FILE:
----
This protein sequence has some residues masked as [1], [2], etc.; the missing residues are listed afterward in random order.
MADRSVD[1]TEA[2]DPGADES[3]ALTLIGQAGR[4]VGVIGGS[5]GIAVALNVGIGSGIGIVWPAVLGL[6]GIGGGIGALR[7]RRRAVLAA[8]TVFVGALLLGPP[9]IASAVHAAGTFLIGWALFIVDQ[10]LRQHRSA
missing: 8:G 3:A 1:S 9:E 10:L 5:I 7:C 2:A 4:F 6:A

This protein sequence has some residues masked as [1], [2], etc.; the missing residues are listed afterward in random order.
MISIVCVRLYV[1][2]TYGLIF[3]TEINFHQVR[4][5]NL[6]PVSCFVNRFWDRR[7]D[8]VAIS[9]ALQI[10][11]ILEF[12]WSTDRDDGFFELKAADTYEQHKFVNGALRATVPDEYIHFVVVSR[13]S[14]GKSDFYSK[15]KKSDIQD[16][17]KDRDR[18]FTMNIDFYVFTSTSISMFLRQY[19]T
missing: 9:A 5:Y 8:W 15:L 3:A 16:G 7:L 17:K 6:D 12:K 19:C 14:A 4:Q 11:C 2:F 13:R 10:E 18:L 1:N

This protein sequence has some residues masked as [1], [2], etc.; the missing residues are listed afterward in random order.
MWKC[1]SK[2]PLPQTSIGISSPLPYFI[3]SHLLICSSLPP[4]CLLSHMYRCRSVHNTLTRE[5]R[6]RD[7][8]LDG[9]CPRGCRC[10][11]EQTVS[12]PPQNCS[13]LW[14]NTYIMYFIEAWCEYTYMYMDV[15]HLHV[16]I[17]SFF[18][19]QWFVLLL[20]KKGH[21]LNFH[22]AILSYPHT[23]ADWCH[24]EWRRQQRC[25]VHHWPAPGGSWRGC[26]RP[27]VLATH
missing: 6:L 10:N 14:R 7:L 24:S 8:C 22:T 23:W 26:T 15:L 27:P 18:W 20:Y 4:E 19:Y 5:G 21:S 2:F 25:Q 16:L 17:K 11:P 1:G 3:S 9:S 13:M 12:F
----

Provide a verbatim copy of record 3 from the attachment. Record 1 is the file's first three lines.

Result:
This protein sequence has some residues masked as [1], [2], etc.; the missing residues are listed afterward in random order.
MWKC[1]SK[2]PLPQTSIGISSPLPYFI[3]SHLLICSSLPP[4]CLLSHMYRCRSVHNTLTRE[5]R[6]RD[7][8]LDG[9]CPRGCRC[10][11]EQTVS[12]PPQNCS[13]LW[14]NTYIMYFIEAWCEYTYMYMDV[15]HLHV[16]I[17]SFF[18][19]QWFVLLL[20]KKGH[21]LNFH[22]AILSYPHT[23]ADWCH[24]EWRRQQRC[25]VHHWPAPGGSWRGC[26]RP[27]VLATH
missing: 6:L 10:N 14:R 7:L 24:S 8:C 22:T 23:W 26:T 15:L 27:P 18:W 20:Y 4:E 19:Y 5:G 21:S 2:F 25:Q 16:L 17:K 11:P 1:G 3:S 9:S 13:M 12:F